Recent Developments on Direct Discontinuous Galerkin Methods

We first introduce the direct discontinuous Galerkin (DDG) method and its variations, namely the DDGIC and symmetric DDG methods. Compared to the leading diffusion DG method solvers like the interior penalty method (SIPG), we find out our diffusion solver the DDG methods have many advantages. Under the topic of maximum principle, DDG methods numerical solution can be proved to satisfy strict maximum principle even on unstructured triangular meshes with at least third order of accuracy.

Recently we develop DDG methods to solve Keller-Segel Chemotaxis equations. Different to available DG methods or other numerical methods in literature, we introduce no extra variable to approximate the chemical density gradients and we solve the system directly. With Pk polynomial approximations, we observe no order loss for the density variable. The reason behind is that the DDGIC or symmetric DDG methods have the hidden super convergence property on its approximation to the solution gradients. With Fourier (Von Neumann) analysis technique, we prove the DDG solution’s spatial derivative is super convergent with at least (k+1)th order under moment format or in the weak sense. Notice that we do not have super convergence for the SIPG method. We show the cell density approximations are strictly positive with at least third order of accuracy.

He Yang, Augusta University
Local Discontinuous Galerkin Methods for the Khokhlov–Zabolotskaya–Kuznetzov Equation

Khokhlov–Zabolotskaya–Kuznetzov (KZK) equation is a model that describes the propagation of the ultrasound beams in the thermoviscous fluid. It contains a nonlocal diffraction term, an absorption term and a nonlinear term. Accurate numerical methods to simulate the KZK equation are important to its broad applications in medical ultrasound simulations. In this paper, we propose a local discontinuous Galerkin method to solve the KZK equation. We prove the L2 stability of our scheme and conduct a series of numerical experiments including the focused circular short tone burst excitation and the propagation of unfocused sound beams, which show that our scheme leads to accurate solutions and performs better than the benchmark solutions in the literature.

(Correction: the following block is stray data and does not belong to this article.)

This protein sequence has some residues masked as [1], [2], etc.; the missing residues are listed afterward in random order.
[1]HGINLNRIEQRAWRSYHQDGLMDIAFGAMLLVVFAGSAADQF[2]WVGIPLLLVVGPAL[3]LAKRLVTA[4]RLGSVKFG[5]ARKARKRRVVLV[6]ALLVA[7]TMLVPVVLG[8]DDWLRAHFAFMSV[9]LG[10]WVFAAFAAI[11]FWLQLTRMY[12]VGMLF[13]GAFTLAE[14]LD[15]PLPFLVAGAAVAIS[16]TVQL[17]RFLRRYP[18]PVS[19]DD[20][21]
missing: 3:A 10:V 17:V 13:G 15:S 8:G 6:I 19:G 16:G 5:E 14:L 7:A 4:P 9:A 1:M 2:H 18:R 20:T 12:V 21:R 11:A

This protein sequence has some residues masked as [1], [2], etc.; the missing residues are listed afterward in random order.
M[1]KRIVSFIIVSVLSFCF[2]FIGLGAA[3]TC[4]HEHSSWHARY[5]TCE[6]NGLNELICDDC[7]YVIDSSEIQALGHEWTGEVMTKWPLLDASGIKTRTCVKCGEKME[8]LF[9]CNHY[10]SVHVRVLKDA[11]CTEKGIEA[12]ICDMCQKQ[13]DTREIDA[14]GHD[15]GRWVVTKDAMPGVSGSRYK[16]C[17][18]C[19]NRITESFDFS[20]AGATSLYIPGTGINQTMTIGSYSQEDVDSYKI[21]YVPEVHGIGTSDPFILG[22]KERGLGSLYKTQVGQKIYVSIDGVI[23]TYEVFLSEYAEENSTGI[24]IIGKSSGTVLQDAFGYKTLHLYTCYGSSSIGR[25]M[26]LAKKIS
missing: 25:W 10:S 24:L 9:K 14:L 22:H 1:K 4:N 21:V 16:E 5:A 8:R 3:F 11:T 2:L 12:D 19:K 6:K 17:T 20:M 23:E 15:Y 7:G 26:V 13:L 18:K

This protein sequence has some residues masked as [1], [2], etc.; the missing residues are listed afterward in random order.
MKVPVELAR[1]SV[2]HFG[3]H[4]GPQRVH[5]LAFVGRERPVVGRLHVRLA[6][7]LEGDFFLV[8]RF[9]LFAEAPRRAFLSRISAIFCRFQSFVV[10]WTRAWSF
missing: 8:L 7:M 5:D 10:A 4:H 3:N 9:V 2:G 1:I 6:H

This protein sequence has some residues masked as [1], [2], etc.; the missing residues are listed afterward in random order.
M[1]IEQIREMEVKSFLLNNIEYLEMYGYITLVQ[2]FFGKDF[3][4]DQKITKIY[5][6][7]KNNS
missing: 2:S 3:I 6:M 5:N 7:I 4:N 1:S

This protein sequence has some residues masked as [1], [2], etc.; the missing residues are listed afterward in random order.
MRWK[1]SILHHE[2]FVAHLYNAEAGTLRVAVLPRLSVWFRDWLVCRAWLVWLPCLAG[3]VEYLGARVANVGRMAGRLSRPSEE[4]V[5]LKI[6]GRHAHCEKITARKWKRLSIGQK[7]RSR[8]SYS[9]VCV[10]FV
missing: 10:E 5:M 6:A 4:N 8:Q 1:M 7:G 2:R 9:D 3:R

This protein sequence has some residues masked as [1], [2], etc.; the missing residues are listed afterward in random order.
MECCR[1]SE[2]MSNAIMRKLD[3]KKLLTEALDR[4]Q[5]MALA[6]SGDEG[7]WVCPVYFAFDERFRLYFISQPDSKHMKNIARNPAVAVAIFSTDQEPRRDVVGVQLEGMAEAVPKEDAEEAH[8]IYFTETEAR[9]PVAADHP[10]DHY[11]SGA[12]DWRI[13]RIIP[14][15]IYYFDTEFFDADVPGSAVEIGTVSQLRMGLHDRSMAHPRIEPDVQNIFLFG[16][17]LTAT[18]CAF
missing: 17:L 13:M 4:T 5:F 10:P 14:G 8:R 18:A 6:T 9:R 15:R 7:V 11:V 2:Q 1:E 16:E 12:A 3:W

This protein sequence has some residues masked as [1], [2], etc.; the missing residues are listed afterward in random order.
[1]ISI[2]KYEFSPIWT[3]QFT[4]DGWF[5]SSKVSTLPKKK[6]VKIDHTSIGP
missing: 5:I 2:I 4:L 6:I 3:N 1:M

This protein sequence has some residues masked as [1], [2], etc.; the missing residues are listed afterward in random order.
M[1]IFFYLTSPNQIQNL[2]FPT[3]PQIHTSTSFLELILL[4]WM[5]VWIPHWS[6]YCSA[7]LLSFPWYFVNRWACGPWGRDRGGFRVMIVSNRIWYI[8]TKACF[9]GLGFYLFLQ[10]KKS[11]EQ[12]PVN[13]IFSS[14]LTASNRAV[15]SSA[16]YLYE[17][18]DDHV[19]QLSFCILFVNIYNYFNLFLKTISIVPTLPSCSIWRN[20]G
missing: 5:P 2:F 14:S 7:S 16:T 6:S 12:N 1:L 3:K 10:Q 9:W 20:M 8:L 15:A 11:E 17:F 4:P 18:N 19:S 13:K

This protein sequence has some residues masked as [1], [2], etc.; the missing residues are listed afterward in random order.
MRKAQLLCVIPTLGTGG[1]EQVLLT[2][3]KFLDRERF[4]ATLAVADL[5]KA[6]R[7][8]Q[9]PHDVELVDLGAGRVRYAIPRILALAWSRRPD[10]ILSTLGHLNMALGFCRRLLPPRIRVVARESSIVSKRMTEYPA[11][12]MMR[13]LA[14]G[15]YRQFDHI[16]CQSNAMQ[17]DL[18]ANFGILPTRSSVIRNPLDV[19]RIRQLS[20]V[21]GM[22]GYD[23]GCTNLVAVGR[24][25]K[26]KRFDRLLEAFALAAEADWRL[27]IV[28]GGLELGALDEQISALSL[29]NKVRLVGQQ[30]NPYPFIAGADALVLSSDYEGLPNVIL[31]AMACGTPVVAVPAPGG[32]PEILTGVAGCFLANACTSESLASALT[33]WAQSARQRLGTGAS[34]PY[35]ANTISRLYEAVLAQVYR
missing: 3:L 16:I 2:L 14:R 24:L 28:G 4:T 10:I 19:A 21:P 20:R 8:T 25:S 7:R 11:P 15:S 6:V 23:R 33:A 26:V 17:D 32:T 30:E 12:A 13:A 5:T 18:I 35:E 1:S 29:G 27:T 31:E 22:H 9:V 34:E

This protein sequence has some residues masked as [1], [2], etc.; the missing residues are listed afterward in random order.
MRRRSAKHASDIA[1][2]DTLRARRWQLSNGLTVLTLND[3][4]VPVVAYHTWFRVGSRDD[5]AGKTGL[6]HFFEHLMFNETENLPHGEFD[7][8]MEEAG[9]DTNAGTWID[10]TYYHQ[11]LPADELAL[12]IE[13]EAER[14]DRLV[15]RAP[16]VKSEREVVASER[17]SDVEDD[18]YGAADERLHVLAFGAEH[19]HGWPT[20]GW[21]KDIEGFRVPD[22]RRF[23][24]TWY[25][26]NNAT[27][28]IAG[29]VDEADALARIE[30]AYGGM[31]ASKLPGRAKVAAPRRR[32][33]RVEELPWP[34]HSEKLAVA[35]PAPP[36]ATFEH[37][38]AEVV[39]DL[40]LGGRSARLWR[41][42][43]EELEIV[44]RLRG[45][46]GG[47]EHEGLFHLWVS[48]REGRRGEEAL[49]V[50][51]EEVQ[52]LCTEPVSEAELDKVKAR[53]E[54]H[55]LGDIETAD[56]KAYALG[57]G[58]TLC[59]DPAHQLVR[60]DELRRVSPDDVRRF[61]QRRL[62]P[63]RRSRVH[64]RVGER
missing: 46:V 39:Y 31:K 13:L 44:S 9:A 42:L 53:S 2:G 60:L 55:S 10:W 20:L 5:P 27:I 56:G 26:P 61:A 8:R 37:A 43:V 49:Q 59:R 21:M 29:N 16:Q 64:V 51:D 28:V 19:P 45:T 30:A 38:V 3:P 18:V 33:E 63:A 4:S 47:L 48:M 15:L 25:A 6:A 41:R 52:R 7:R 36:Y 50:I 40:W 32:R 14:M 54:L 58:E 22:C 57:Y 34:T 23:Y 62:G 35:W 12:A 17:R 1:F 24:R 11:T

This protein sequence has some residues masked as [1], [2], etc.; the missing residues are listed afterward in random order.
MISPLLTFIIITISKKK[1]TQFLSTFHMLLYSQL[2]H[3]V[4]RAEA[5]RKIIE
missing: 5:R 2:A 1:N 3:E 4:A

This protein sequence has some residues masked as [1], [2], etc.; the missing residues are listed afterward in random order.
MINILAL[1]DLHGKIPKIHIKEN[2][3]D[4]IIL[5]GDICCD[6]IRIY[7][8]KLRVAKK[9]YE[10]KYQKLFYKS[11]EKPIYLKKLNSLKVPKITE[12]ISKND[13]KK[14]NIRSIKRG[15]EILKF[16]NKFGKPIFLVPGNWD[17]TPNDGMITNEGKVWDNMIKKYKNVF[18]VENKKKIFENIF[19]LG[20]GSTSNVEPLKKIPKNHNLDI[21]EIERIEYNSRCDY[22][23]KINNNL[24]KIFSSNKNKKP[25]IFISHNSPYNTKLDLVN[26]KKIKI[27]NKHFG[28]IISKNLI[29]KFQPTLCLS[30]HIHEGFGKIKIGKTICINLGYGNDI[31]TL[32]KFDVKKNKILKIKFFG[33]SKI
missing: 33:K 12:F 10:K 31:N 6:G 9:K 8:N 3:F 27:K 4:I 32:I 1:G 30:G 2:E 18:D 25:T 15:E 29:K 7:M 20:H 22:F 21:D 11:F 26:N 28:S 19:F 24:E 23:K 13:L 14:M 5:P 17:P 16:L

Yufei Yu, University of Kansas
Effects of Permanent Charge and Boundary Condition on Ionic Flow via a Quasi-1D Poisson- Nernst-Planck Model

Ionic channels—large proteins on cell membrane—are a major way for ions to transport through cell membrane that carries electric signals for cells to communicate with each other. The permanent charge of an ion channel is the crucial structure for ionic flow properties of the channel. The effects of permanent charges interacting with boundary conditions have been studied analytically via the Quasi-1D Poisson-Nernst-Planck (PNP) model for small permanent charge and for large permanent charge. In this talk, we will present results of numerical investigation to bridge between the two extrema. As expected, our numerical results verify the analytical predictions for small and large permanent charges. On the other hand, non-trivial behavior emerges as one varies the permanent charge from small to large, in particular, bifurcations are revealed, showing the rich phenomena of permanent charge effects by the power of combining the analytical and numerical studies. An adaptive moving mesh finite element method has been applied which is critical due to the presence of Debye layers at the interface between the permanent charge regions and uncharged regions of ion channels. This talk is based on a joint work with W. Huang and W. Liu, both from KU.

Yangwen Zhang, Missouri University of Science and Technology
An HDG Method for Tangential Boundary Control of Stokes Equations

We propose a hybridizable discontinuous Galerkin(HDG) method to approximate the solution of a tangential Dirichlet boundary control problem governed by Stokes equation. Dirichlet boundary control problems are naturally studied in the L2-setting, and therefore well-known to be challenging due to its non variational form and low regularity, even for simpler elliptic PDEs. Although there are many works in the literature on Dirichlet boundary control problems for fluids flow, the authors are not aware of any existing theoretical or numerical analysis for Dirichlet boundary control of Stokes or Navier-Stokes equation in such setting. To avoid the extreme low regularity of solutions for Stokes Dirichlet boundary control, this work gives a first attempt to the analysis of tangential boundary control of fluid flows with controls in L2. The contribution of this paper is twofold. First, we obtain well-posedness and regularity results for the tangential Dirichlet control problem. Second, under certain assumptions on the domain and the target state, we obtain optimal a priori error estimates for the control in 2D for the HDG method. We present numerical experiments to demonstrate the performance of the HDG method.